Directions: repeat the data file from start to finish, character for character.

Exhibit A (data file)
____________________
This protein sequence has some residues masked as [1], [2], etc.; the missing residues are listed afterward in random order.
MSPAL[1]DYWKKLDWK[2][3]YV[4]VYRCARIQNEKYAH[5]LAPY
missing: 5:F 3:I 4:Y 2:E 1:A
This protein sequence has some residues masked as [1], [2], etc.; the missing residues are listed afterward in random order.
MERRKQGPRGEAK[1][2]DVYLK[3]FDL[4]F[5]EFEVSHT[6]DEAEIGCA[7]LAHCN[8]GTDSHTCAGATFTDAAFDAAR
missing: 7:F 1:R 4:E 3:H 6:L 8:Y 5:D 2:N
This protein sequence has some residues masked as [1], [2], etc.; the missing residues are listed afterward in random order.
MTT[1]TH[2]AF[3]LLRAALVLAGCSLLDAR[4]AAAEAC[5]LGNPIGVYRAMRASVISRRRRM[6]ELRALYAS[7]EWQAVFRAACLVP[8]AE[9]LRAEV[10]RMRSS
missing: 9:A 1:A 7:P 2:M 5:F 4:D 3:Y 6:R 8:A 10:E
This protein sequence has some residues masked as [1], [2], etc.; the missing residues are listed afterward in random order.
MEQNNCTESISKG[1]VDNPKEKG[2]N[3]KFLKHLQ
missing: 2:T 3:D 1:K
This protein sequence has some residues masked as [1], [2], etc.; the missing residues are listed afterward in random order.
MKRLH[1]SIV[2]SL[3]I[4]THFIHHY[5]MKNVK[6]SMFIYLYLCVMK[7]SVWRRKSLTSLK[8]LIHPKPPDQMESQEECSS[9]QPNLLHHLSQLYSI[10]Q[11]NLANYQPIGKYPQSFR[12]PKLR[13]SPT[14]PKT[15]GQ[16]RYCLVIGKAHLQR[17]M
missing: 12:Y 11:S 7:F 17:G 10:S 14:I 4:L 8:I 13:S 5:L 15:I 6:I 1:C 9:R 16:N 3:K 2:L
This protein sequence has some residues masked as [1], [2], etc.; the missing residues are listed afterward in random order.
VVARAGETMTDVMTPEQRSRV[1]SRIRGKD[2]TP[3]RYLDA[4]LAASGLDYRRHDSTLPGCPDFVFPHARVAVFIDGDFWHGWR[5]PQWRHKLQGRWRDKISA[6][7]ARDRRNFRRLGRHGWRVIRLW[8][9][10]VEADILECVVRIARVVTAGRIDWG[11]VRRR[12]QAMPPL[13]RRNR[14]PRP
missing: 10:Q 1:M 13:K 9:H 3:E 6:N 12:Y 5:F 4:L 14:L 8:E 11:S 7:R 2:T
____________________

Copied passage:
This protein sequence has some residues masked as [1], [2], etc.; the missing residues are listed afterward in random order.
MSPAL[1]DYWKKLDWK[2][3]YV[4]VYRCARIQNEKYAH[5]LAPY
missing: 5:F 3:I 4:Y 2:E 1:A
This protein sequence has some residues masked as [1], [2], etc.; the missing residues are listed afterward in random order.
MERRKQGPRGEAK[1][2]DVYLK[3]FDL[4]F[5]EFEVSHT[6]DEAEIGCA[7]LAHCN[8]GTDSHTCAGATFTDAAFDAAR
missing: 7:F 1:R 4:E 3:H 6:L 8:Y 5:D 2:N
This protein sequence has some residues masked as [1], [2], etc.; the missing residues are listed afterward in random order.
MTT[1]TH[2]AF[3]LLRAALVLAGCSLLDAR[4]AAAEAC[5]LGNPIGVYRAMRASVISRRRRM[6]ELRALYAS[7]EWQAVFRAACLVP[8]AE[9]LRAEV[10]RMRSS
missing: 9:A 1:A 7:P 2:M 5:F 4:D 3:Y 6:R 8:A 10:E
This protein sequence has some residues masked as [1], [2], etc.; the missing residues are listed afterward in random order.
MEQNNCTESISKG[1]VDNPKEKG[2]N[3]KFLKHLQ
missing: 2:T 3:D 1:K
This protein sequence has some residues masked as [1], [2], etc.; the missing residues are listed afterward in random order.
MKRLH[1]SIV[2]SL[3]I[4]THFIHHY[5]MKNVK[6]SMFIYLYLCVMK[7]SVWRRKSLTSLK[8]LIHPKPPDQMESQEECSS[9]QPNLLHHLSQLYSI[10]Q[11]NLANYQPIGKYPQSFR[12]PKLR[13]SPT[14]PKT[15]GQ[16]RYCLVIGKAHLQR[17]M
missing: 12:Y 11:S 7:F 17:G 10:S 14:I 4:L 8:I 13:S 5:L 15:I 6:I 1:C 9:R 16:N 3:K 2:L
This protein sequence has some residues masked as [1], [2], etc.; the missing residues are listed afterward in random order.
VVARAGETMTDVMTPEQRSRV[1]SRIRGKD[2]TP[3]RYLDA[4]LAASGLDYRRHDSTLPGCPDFVFPHARVAVFIDGDFWHGWR[5]PQWRHKLQGRWRDKISA[6][7]ARDRRNFRRLGRHGWRVIRLW[8][9][10]VEADILECVVRIARVVTAGRIDWG[11]VRRR[12]QAMPPL[13]RRNR[14]PRP
missing: 10:Q 1:M 13:K 9:H 3:E 6:N 12:Y 5:F 4:L 14:L 8:E 11:S 7:R 2:T